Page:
- Posted June 21, 2013 by
New York, New York
This iReport is part of an assignment:
First Person: Your essays
For the first 8 years, my life was rather unremarkable. I lived in a beautiful suburb of New York City, enjoyed a close-knit family and basically fit in with my friends. Then, at age 8-1/2, over 40 years ago, a strange disorder began to assert control over my body. First, my right elbow began lifting of its own accord while I wrote, making it impossible to control my handwriting and transforming this righty into a lefty. Soon thereafter, my left foot started a dance of its own when I walked. The labor unrest eventually spread throughout my leg and also to my right foot and left arm.
Remarkably, my rare disorder - Dystonia - was diagnosed about a year after onset. The first movement disorder neurologist we saw correctly identified my condition but offered no hope, essentially advising my parents to lock me up and throw away the key. Fortunately, his prognosis didn't sit well. My father took himself to the public library to research my condition, finding an up-and-coming neurologist to marshal my care. Treatment evolved in a routine of informed guesswork, "trial and error" lighting the way. Think of the doctors as practicing creative borrowing from other diseases. An oral medication called Tegretol, started in 1974, disposed of movements in my neck when I lay. Two years later, Artane came on board, truly the "muscle" in my regimen. Sinemet (a sine qua non for Parkinson's Disease), added years later, completed my routine. My meds enable me to walk - punctuated with a twist - at the expense of a host of side effects messing with my health. That's Dystonia and I'm one of the "lucky" ones, not every patient can tolerate my heavy-duty meds. We've done a bit of fiddling - unsuccessfully - but the basic cocktail of meds thrown at Dystonia really hasn't changed over the years. None were developed specifically for Dystonia. All are used "off-label." To this day, we await a cure.
With movement disorder starting so young, it's impossible to cut a line of demarcation between life pre and post-Dystonia. This is all I've really known. At age 8-1/2, adjusting was less about the loss of an easy step and smooth handwriting and more about the constant extra efforts and the social implications of my visible condition. With my distinctive gait, I experienced a feeling of separation from my peers at a time when "uniqueness" was far from a virtue. On the practical side, I was confronted with recopying class notes daily (all the way through law school) and figuring out a host of accommodations as "minor" as determining how to hold an unruly right arm during the pledge of allegiance. Technology and the Internet have eased the burden for certain patients but Dystonia can impact tasks as elementary as key-stroking.
Dystonia's challenges aren't always discernible to the ordinary eye. Perhaps it's navigating a benign flight of stairs, filling out a new patient form by hand, articulating deceptively simple words, walking in a specific pair of shoes. Dystonia is also a path of mental toughness: forever explaining a disease that's evaded most people's radar, maintaining my equilibrium when my foot engages in gross misbehaviors, forging through frustration to communicate, surviving the onslaught of an agonizing leg cramp, taking pills that are foe as much as friend.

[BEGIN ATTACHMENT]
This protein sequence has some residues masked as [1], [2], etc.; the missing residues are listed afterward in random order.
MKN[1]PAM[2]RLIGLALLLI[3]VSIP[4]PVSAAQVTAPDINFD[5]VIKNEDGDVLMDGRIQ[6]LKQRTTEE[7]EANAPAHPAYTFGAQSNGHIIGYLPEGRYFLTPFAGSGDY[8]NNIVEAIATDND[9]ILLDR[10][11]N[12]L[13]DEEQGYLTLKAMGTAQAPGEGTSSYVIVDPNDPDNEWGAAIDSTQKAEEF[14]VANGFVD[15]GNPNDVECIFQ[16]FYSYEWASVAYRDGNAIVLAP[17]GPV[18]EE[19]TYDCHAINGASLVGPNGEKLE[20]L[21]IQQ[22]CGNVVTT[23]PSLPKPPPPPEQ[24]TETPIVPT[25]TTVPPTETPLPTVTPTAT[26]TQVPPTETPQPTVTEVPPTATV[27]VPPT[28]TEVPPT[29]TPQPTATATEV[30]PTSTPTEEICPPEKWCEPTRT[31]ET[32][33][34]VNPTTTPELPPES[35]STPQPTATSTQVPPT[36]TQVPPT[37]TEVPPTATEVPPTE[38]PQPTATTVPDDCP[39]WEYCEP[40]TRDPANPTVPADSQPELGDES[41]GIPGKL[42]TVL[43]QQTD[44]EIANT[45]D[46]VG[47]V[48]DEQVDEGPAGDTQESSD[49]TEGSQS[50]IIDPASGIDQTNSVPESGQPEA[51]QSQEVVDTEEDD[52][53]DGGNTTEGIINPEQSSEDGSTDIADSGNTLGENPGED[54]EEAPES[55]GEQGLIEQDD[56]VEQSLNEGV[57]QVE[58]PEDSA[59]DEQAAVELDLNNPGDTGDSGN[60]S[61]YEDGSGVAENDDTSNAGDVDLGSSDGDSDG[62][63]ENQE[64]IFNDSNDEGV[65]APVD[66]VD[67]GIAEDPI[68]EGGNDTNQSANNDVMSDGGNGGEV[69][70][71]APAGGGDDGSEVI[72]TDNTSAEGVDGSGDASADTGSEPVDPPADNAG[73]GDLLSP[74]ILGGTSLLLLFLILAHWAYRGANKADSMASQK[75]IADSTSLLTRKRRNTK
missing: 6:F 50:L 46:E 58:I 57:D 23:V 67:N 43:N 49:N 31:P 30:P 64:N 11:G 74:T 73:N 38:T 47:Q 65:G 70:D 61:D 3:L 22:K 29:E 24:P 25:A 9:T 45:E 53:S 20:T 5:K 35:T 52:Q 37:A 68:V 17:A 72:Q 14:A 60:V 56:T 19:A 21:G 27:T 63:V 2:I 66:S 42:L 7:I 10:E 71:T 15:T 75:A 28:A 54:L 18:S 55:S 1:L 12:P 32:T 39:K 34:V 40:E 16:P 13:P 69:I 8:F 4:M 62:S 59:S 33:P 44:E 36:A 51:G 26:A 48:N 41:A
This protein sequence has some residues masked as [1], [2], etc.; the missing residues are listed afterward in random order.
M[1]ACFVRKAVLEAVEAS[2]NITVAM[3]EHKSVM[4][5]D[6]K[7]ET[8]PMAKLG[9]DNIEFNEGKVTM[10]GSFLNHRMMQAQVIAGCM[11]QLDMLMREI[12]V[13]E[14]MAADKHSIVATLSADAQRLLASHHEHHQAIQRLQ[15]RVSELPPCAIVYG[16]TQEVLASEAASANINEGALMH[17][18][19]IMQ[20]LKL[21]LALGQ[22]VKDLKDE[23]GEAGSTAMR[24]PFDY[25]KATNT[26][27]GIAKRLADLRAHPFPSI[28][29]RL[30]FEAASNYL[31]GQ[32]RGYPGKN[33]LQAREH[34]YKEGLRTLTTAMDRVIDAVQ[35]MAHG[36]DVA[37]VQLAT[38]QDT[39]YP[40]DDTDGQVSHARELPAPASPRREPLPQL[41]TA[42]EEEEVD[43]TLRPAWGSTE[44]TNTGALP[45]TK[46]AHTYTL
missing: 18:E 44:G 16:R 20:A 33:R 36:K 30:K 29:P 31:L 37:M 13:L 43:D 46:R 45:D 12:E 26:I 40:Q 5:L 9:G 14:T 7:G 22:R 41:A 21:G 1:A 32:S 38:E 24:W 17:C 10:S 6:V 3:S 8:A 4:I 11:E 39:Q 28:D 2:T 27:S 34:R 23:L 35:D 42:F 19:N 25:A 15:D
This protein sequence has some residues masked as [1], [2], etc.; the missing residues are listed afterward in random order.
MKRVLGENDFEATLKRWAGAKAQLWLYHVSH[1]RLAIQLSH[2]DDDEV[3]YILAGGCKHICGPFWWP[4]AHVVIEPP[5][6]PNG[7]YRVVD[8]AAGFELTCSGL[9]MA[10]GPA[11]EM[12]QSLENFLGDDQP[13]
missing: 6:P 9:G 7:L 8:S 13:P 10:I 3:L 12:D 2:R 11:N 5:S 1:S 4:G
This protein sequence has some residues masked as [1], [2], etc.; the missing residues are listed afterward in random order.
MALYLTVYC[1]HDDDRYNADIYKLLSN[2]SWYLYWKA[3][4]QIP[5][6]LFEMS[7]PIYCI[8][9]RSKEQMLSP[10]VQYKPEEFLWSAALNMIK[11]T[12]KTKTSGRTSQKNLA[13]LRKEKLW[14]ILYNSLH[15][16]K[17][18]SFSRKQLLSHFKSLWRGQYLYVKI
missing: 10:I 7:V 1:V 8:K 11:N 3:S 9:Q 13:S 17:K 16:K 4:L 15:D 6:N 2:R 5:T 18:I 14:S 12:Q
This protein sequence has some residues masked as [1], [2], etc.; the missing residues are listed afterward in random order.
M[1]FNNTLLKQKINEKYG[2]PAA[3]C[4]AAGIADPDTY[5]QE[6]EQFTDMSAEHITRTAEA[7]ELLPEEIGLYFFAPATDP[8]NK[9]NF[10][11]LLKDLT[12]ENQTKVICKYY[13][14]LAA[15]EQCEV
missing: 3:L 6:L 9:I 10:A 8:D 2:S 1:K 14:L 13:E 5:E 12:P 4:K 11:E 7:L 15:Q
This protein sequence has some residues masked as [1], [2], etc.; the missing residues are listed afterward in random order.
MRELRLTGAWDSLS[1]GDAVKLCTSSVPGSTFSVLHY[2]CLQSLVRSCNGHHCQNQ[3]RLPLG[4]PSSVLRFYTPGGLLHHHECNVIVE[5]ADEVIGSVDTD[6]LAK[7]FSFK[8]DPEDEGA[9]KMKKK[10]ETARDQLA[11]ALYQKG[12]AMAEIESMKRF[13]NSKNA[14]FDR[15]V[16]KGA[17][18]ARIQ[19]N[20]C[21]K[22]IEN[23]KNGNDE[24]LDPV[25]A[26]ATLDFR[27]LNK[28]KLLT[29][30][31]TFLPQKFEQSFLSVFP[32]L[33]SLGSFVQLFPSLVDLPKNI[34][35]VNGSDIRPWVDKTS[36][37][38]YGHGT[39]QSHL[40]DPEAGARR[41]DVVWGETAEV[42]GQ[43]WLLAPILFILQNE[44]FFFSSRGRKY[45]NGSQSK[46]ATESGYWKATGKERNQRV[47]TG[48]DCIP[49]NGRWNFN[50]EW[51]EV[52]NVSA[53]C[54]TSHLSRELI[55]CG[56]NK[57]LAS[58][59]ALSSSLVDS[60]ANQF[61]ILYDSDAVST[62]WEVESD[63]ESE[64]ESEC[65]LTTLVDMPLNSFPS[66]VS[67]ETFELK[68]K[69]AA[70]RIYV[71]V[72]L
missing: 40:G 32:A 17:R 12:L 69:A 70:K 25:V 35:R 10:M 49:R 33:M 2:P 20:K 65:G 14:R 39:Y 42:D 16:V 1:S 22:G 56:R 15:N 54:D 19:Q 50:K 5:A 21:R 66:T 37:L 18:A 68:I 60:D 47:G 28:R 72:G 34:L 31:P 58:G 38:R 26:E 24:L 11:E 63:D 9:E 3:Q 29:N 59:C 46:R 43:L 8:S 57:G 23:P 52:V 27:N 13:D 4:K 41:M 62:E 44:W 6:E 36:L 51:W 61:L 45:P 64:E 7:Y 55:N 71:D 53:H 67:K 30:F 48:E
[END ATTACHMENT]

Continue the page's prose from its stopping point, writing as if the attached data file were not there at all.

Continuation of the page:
There are many twists and turns to this condition, which can impact a variety of body targets. Broadly defined, Dystonia is a neurological movement disorder characterized by involuntary muscle contractions, which force parts of the body into irregular movements or positions. It can strike at any age, affecting 300,000-500,000 people in North America alone. The involuntary spasms can be confined to specific muscle groups or "generalized" throughout the body, like mine. Though the 3rd most common movement disorder and more prevalent than Muscular Dystrophy, Huntington's Disease and Lou Gehrig's Disease combined, Dystonia remains largely unknown and diagnosis can stand a long and winding road. The plot of our story is essentially a mystery though a whole bunch of genes have been implicated. Dystonia can also result from certain medications or Traumatic Brain Injury. Some forms occur with no apparent trigger. The medical investigators plod forward in their search for a cure, tackling a puzzle that rivals Quantum Weirdness! Every discovery generates hope we can conquer this beast.
By necessity, I've learned to make my own way when I can't walk the usual route, relying on resourcefulness and a sense of humor to slay the dragon. My journey has been a transformation from a self-conscious girl reluctant to share my story with peers into a Dystonia activist and blogger churning out my chronic epic for all the world to read. I'm a committed volunteer with the Bachmann-Strauss Dystonia & Parkinson Foundation, an inspired advocate saying my piece as part of the Dystonia Advocacy Network, Patient Moderator of a Dystonia Support Group at Beth Israel Medical Center in New York City, and last but not least, official Muse of my own Dystonia site. My humorous spin on life with Dystonia can be found at Chronicles of A Dystonia Muse, http://dystoniamuse.com.
Remember this: Living with a movement disorder, it's not about seeing the glass as half empty or half full, we're just trying not to tip it over!
-Chronicles Of A Dystonia Muse-